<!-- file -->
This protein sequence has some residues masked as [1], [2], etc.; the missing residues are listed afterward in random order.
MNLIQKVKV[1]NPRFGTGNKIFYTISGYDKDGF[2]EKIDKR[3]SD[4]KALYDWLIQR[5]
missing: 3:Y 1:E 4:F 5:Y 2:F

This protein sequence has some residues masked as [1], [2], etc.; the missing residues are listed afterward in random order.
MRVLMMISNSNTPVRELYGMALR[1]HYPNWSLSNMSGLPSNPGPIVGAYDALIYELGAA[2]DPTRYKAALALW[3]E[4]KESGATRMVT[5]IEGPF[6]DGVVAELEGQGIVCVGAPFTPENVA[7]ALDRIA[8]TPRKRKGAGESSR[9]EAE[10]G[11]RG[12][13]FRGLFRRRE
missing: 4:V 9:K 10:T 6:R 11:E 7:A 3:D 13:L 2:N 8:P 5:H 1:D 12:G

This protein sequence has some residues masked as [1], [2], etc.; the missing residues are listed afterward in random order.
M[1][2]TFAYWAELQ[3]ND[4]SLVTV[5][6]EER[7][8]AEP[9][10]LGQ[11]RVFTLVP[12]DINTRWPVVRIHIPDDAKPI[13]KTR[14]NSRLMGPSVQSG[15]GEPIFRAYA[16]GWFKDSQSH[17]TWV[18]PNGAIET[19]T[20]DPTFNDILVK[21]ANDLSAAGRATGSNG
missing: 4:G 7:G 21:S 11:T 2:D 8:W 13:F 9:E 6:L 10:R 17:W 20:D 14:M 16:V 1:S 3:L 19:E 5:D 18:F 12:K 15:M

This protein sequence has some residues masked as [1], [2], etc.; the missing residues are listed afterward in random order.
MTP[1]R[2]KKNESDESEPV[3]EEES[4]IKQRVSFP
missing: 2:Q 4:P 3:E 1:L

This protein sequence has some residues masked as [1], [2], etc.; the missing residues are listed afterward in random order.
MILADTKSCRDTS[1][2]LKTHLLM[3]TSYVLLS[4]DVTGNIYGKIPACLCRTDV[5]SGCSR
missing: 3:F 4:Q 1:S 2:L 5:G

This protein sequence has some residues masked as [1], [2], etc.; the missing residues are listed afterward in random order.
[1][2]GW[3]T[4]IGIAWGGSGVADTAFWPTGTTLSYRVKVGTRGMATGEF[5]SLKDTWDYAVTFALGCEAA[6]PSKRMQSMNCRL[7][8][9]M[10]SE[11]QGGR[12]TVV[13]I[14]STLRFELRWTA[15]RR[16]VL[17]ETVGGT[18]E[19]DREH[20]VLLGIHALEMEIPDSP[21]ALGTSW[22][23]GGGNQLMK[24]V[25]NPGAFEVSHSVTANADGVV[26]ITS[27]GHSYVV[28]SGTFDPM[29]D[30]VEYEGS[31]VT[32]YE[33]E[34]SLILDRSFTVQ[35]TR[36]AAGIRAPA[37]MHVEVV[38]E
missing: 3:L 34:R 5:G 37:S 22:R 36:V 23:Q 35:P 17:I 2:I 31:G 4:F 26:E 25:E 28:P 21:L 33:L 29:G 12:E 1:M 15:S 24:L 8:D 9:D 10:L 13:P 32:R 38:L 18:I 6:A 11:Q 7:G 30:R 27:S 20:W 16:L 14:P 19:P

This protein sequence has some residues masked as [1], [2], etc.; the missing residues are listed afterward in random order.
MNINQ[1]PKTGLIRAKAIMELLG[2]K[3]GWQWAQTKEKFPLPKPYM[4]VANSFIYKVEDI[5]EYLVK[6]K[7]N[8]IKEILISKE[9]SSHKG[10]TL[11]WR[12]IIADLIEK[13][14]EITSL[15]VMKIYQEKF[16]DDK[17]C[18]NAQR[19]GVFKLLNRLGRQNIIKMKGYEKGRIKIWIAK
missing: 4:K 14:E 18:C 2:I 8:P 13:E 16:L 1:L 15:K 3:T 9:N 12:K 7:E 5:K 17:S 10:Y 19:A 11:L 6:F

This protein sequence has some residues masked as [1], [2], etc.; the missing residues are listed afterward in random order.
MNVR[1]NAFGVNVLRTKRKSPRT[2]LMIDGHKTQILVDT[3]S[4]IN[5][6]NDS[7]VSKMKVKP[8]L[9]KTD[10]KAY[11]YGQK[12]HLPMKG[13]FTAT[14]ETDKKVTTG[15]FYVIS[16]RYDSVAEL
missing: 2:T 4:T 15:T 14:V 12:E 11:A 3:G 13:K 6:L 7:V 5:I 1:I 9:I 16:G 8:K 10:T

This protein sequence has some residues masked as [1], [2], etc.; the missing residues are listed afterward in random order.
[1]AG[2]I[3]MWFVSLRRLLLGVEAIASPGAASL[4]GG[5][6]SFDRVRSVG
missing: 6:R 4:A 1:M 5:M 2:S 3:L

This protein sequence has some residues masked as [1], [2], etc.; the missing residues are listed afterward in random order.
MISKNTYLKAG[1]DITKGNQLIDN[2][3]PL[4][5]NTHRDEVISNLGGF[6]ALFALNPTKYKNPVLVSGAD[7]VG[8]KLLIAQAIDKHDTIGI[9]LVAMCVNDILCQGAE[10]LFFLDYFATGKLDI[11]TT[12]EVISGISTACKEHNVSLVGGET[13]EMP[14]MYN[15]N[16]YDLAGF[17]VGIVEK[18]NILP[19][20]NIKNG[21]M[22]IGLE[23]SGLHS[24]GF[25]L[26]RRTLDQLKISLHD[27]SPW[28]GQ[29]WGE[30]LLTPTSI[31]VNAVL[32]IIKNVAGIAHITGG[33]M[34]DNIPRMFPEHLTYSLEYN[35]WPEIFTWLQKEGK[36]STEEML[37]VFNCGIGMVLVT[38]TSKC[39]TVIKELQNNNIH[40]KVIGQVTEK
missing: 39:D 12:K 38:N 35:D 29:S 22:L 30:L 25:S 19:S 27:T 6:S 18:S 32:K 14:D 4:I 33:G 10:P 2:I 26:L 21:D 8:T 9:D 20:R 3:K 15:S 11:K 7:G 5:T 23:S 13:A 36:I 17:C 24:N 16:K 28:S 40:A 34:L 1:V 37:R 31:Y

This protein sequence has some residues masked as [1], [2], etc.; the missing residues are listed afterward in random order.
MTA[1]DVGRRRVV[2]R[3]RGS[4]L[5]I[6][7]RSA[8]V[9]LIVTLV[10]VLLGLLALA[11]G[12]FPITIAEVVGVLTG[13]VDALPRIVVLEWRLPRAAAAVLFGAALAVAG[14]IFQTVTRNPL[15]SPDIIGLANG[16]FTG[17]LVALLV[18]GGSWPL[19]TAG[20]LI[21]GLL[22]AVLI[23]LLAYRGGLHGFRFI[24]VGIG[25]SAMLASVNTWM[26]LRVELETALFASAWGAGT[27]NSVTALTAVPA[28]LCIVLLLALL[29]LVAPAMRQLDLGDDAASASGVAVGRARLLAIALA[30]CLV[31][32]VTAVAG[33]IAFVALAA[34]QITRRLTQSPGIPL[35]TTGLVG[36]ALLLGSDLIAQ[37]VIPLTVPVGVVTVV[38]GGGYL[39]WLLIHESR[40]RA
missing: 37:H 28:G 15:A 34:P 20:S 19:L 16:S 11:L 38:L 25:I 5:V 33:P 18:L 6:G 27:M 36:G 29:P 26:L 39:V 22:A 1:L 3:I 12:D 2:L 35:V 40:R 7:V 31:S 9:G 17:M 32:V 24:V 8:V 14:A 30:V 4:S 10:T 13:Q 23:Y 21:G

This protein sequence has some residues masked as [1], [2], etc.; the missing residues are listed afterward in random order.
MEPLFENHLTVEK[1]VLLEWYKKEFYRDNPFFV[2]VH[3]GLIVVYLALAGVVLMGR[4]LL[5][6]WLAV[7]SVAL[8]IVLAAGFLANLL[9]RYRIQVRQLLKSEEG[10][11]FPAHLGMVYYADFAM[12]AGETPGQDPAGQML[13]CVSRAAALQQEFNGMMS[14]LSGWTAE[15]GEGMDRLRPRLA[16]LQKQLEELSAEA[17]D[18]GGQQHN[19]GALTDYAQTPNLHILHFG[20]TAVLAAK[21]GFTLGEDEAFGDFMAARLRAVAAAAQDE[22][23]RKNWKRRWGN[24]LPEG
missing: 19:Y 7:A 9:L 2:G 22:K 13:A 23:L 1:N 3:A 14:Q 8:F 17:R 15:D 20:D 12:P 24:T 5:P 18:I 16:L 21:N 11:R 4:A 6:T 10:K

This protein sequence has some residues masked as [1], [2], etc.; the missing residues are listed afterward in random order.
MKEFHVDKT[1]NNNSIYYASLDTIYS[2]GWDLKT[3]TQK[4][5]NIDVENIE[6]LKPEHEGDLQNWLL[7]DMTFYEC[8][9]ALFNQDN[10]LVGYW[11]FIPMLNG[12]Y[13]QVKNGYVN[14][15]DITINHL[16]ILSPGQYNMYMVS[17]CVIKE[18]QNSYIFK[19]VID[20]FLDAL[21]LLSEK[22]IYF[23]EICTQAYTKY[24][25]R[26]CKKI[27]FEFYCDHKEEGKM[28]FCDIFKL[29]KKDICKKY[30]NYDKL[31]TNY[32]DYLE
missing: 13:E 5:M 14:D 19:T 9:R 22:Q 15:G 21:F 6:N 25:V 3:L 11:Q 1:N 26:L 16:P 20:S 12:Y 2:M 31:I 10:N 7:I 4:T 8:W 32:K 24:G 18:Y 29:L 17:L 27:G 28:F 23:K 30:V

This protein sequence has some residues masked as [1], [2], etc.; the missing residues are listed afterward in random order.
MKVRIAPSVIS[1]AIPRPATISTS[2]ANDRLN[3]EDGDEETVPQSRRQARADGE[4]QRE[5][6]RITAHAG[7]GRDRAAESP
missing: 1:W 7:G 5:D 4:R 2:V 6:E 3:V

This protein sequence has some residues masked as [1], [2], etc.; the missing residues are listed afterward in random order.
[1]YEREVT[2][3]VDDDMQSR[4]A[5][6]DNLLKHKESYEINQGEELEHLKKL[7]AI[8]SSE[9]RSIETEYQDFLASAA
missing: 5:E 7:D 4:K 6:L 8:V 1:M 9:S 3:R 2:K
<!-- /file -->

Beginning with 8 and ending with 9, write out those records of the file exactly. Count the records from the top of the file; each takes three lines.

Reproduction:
This protein sequence has some residues masked as [1], [2], etc.; the missing residues are listed afterward in random order.
MNVR[1]NAFGVNVLRTKRKSPRT[2]LMIDGHKTQILVDT[3]S[4]IN[5][6]NDS[7]VSKMKVKP[8]L[9]KTD[10]KAY[11]YGQK[12]HLPMKG[13]FTAT[14]ETDKKVTTG[15]FYVIS[16]RYDSVAEL
missing: 2:T 4:T 15:T 14:V 12:E 11:A 3:G 13:K 6:L 7:V 5:I 1:I 9:I 16:G 8:K 10:T

This protein sequence has some residues masked as [1], [2], etc.; the missing residues are listed afterward in random order.
[1]AG[2]I[3]MWFVSLRRLLLGVEAIASPGAASL[4]GG[5][6]SFDRVRSVG
missing: 6:R 4:A 1:M 5:M 2:S 3:L